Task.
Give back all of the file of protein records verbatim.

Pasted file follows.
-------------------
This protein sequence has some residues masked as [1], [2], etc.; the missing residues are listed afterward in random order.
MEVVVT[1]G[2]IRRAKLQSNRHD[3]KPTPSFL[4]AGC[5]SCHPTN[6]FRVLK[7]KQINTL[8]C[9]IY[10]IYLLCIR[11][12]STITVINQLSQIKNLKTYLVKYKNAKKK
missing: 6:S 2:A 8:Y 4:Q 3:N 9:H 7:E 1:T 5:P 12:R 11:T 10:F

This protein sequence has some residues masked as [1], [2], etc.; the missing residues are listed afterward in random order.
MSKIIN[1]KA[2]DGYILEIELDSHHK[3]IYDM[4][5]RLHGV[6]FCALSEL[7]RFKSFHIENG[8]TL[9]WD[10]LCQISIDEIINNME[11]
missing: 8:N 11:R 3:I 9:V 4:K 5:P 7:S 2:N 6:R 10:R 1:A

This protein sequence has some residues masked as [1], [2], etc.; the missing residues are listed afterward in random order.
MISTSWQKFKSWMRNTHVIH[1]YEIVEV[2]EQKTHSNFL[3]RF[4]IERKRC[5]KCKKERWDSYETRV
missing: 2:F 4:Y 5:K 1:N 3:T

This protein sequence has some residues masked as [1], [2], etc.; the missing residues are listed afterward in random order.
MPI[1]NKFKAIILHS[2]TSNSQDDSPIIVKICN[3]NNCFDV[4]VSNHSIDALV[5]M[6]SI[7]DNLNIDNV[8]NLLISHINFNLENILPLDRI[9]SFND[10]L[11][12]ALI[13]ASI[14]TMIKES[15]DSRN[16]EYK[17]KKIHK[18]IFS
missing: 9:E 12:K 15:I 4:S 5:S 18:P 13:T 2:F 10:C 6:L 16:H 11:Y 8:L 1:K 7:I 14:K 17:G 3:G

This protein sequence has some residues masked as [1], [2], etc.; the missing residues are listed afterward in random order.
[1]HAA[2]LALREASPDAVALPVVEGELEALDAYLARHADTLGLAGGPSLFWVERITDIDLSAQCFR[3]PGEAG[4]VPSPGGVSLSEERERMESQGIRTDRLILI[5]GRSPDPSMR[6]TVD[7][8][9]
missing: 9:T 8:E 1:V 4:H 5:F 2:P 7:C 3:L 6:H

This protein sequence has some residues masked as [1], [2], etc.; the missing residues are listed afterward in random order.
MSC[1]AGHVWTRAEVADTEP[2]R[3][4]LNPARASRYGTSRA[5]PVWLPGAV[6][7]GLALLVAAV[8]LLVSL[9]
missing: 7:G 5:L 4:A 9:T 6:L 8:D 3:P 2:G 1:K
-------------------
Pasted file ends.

This protein sequence has some residues masked as [1], [2], etc.; the missing residues are listed afterward in random order.
MEVVVT[1]G[2]IRRAKLQSNRHD[3]KPTPSFL[4]AGC[5]SCHPTN[6]FRVLK[7]KQINTL[8]C[9]IY[10]IYLLCIR[11][12]STITVINQLSQIKNLKTYLVKYKNAKKK
missing: 6:S 2:A 8:Y 4:Q 3:N 9:H 7:E 1:T 5:P 12:R 11:T 10:F

This protein sequence has some residues masked as [1], [2], etc.; the missing residues are listed afterward in random order.
MSKIIN[1]KA[2]DGYILEIELDSHHK[3]IYDM[4][5]RLHGV[6]FCALSEL[7]RFKSFHIENG[8]TL[9]WD[10]LCQISIDEIINNME[11]
missing: 8:N 11:R 3:I 9:V 4:K 5:P 7:S 2:N 6:R 10:R 1:A

This protein sequence has some residues masked as [1], [2], etc.; the missing residues are listed afterward in random order.
MISTSWQKFKSWMRNTHVIH[1]YEIVEV[2]EQKTHSNFL[3]RF[4]IERKRC[5]KCKKERWDSYETRV
missing: 2:F 4:Y 5:K 1:N 3:T

This protein sequence has some residues masked as [1], [2], etc.; the missing residues are listed afterward in random order.
MPI[1]NKFKAIILHS[2]TSNSQDDSPIIVKICN[3]NNCFDV[4]VSNHSIDALV[5]M[6]SI[7]DNLNIDNV[8]NLLISHINFNLENILPLDRI[9]SFND[10]L[11][12]ALI[13]ASI[14]TMIKES[15]DSRN[16]EYK[17]KKIHK[18]IFS
missing: 9:E 12:K 15:I 4:S 5:S 18:P 13:T 2:F 10:C 6:L 16:H 11:Y 8:L 1:K 7:I 14:K 17:G 3:G

This protein sequence has some residues masked as [1], [2], etc.; the missing residues are listed afterward in random order.
[1]HAA[2]LALREASPDAVALPVVEGELEALDAYLARHADTLGLAGGPSLFWVERITDIDLSAQCFR[3]PGEAG[4]VPSPGGVSLSEERERMESQGIRTDRLILI[5]GRSPDPSMR[6]TVD[7][8][9]
missing: 9:T 8:E 1:V 4:H 5:F 2:P 7:C 3:L 6:H

This protein sequence has some residues masked as [1], [2], etc.; the missing residues are listed afterward in random order.
MSC[1]AGHVWTRAEVADTEP[2]R[3][4]LNPARASRYGTSRA[5]PVWLPGAV[6][7]GLALLVAAV[8]LLVSL[9]
missing: 7:G 5:L 4:A 9:T 6:L 8:D 3:P 2:G 1:K